Loading...

Trump’s Assault on the Rule of Law
COMMENTARY

November 26, 2018 by Robert B. Reich
President Donald Trump.

The “rule of law” distinguishes democracies from dictatorships. It’s based on three fundamental principles. Trump is violating every one of them.

The first is that no person is above the law, not even a president. Which means a president cannot stop an investigation into his alleged illegal acts.

Yet in recent weeks, Trump fired Attorney General Jeff Sessions, who at least had possessed enough integrity to recuse himself from special counsel Robert Mueller’s investigation into Trump’s possible collusion with Russia in the 2016 election.

Trump replaced Sessions with an inexperienced loyalist hack, Matthew Whitaker, whose only distinction to date has been loud and public condemnation of that investigation. As a conservative legal commentator on CNN, Whitaker even suggested that a clever attorney general could secretly starve the investigation of funds.

There’s no question why Trump appointed Whitaker. When asked by the Daily Caller, Trump made it clear: “As far as I’m concerned this is an investigation that should have never been brought. It should have never been had. … It’s an illegal investigation.”

The second principle of the rule of law is that a president cannot prosecute political opponents or critics. Decisions about whom to prosecute for alleged criminal wrongdoing must be made by prosecutors who are independent of politics.

Yet Trump has repeatedly pushed the Justice Department to bring charges against Hillary Clinton, his 2016 rival, for using a private email server when she was secretary of state, in alleged violation of the Presidential Records Act.

During his campaign, Trump led crowds in chanting “lock her up,” called Clinton “crooked Hillary,” and threatened to prosecute her if he was elected president.

After taking office, according to the New York Times, Trump told White House counsel Donald McGahn he wanted the Justice Department to prosecute Clinton. McGahn responded that Trump didn’t have the authority to do so, and such action might even lead to impeachment.

Yet Trump has continued to press Justice Department officials — including Whitaker when he served as Sessions’ chief of staff — about the status of Clinton-related investigations.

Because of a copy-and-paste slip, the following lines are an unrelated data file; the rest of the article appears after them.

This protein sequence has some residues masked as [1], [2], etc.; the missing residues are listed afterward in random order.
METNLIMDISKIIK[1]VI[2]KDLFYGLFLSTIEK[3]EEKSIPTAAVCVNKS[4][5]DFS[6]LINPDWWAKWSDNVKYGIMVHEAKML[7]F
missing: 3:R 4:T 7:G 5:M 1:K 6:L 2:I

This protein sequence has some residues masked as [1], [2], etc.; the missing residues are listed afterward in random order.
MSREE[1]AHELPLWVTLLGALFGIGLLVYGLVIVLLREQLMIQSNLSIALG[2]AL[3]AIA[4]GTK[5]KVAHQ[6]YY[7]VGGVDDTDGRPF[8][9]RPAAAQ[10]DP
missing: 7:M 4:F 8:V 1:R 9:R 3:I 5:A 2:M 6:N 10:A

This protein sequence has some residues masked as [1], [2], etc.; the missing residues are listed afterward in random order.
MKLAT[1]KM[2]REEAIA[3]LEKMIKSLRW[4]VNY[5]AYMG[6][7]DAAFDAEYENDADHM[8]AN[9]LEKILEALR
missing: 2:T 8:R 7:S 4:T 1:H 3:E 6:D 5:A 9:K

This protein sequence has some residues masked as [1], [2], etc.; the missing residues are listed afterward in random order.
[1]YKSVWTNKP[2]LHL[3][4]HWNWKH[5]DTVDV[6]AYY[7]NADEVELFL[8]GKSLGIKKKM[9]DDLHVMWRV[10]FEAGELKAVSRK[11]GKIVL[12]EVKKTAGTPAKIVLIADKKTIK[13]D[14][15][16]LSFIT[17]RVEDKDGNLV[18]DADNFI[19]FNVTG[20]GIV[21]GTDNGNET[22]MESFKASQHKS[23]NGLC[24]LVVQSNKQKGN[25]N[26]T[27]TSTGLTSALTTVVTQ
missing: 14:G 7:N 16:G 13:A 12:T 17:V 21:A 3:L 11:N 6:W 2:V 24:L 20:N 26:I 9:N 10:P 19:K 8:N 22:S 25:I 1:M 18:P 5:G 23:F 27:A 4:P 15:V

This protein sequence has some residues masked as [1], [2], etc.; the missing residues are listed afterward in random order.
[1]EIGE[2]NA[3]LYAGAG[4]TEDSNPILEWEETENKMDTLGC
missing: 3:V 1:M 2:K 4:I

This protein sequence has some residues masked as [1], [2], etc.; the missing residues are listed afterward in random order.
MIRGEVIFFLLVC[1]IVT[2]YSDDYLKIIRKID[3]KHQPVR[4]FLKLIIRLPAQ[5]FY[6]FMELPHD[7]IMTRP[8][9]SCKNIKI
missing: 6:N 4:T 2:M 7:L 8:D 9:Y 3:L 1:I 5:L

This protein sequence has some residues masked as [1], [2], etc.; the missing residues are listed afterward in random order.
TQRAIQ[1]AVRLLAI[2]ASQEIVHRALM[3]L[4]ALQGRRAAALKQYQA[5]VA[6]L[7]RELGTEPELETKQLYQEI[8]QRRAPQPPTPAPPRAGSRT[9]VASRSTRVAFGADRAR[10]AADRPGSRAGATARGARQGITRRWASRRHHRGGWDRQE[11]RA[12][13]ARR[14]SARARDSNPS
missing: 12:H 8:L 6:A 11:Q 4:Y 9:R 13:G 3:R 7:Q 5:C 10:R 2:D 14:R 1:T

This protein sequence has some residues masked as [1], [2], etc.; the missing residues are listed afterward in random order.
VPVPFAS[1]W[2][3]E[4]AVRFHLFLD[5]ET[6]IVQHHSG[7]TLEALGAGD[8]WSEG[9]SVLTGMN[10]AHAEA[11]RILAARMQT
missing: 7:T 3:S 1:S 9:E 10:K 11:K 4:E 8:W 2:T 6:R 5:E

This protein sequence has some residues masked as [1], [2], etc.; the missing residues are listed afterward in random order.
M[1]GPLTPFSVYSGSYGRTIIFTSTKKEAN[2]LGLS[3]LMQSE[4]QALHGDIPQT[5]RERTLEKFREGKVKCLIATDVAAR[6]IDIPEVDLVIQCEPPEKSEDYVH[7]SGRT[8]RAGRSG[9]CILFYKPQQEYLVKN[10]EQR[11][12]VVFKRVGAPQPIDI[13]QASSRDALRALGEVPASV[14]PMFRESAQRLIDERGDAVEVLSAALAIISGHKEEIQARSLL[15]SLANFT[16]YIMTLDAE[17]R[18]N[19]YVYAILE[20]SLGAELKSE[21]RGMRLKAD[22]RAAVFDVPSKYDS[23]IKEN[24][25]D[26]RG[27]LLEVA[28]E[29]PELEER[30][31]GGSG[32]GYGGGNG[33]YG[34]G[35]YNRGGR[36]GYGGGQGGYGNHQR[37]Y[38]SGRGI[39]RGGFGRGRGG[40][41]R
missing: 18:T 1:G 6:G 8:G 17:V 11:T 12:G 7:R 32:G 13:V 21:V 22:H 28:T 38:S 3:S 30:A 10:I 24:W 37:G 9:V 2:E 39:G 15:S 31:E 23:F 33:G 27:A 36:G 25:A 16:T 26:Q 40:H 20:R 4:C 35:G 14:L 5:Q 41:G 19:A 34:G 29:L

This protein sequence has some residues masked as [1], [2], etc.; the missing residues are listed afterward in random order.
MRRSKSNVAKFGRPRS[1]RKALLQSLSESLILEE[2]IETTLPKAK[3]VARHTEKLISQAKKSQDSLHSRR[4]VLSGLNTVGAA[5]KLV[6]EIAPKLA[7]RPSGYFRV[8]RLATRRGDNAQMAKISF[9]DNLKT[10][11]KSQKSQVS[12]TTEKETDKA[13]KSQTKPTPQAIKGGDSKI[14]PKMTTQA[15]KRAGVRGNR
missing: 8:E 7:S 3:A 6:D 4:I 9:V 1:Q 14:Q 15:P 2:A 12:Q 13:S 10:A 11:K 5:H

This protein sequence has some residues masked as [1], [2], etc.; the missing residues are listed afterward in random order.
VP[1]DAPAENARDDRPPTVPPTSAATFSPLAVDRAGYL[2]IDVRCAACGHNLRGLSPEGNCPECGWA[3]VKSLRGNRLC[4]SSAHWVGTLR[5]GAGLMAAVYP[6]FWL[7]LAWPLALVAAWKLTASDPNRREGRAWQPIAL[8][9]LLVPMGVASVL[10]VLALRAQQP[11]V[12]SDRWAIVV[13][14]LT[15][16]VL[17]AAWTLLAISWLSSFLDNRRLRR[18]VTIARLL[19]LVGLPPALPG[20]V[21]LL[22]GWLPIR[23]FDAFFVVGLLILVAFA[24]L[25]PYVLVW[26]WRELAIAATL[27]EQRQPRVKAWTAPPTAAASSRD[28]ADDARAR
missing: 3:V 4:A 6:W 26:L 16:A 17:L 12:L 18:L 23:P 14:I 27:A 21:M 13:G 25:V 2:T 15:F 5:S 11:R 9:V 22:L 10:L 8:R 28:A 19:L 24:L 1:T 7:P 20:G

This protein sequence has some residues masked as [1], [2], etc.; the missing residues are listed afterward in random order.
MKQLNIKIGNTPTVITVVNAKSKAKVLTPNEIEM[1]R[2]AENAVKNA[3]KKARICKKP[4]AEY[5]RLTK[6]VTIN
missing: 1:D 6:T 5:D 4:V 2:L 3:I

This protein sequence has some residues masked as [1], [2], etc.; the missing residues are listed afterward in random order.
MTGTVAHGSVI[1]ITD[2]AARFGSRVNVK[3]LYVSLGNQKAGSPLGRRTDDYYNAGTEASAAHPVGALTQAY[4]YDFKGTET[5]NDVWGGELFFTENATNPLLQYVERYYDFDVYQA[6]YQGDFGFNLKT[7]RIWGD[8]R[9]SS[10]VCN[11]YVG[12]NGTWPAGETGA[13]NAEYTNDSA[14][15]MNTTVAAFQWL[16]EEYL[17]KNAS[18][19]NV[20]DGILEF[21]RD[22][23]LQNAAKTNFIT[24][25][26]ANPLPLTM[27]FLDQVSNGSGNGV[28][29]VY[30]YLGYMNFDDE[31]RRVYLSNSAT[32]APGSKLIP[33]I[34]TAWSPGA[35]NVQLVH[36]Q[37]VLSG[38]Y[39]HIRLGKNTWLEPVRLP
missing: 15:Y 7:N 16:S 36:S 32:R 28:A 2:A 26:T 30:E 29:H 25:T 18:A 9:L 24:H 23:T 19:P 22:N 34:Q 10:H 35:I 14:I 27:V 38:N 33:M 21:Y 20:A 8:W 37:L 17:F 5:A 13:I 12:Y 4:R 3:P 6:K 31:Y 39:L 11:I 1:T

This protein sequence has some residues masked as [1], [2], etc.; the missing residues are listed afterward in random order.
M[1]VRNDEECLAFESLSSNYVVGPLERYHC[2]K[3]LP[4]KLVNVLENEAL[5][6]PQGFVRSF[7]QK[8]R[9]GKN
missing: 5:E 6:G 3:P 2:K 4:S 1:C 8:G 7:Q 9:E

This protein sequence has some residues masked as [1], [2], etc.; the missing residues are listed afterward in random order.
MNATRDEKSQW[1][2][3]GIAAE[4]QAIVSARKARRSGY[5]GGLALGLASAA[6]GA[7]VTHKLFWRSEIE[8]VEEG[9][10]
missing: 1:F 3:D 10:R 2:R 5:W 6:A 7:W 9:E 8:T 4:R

Never mind that Trump’s senior adviser and daughter, Ivanka Trump, sent hundreds messages on her private email server to government employees and aides that detailed government business, policies and proposals. Or that other Trump officials have used their private email to conduct official business as well.

Breaking the rule of law doesn’t require consistency. It requires only a thirst for power at whatever cost.

The third principle of the rule of law is that a president must be respectful of the independence of the judiciary.

Yet Trump has done the opposite, openly ridiculing judges who disagree with him in order to fuel public distrust of them — as he did when he called the judge who issued the first federal ruling against his travel ban a “so-called” judge.

Last week, Trump referred derisively to the judge who put a hold on Trump’s plan for refusing to consider asylum applications an “Obama judge,” and railed against the entire 9th circuit. “You go the 9th Circuit and it’s a disgrace,” he said. He also issued a subtle threat: “It’s not going to happen like this anymore.”

In an unprecedented public rebuke of a sitting president, Supreme Court Chief Justice John Roberts condemned Trump’s attack. “We do not have Obama judges or Trump judges, Bush judges or Clinton judges,” Roberts said. “What we have is an extraordinary group of dedicated judges doing their level best to do equal right to those appearing before them. That independent judiciary is something we should all be thankful for.”

Trump immediately shot back: “Sorry Chief Justice John Roberts, but you do indeed have ‘Obama judges,’ and they have a much different point of view than the people who are charged with the safety of our country.”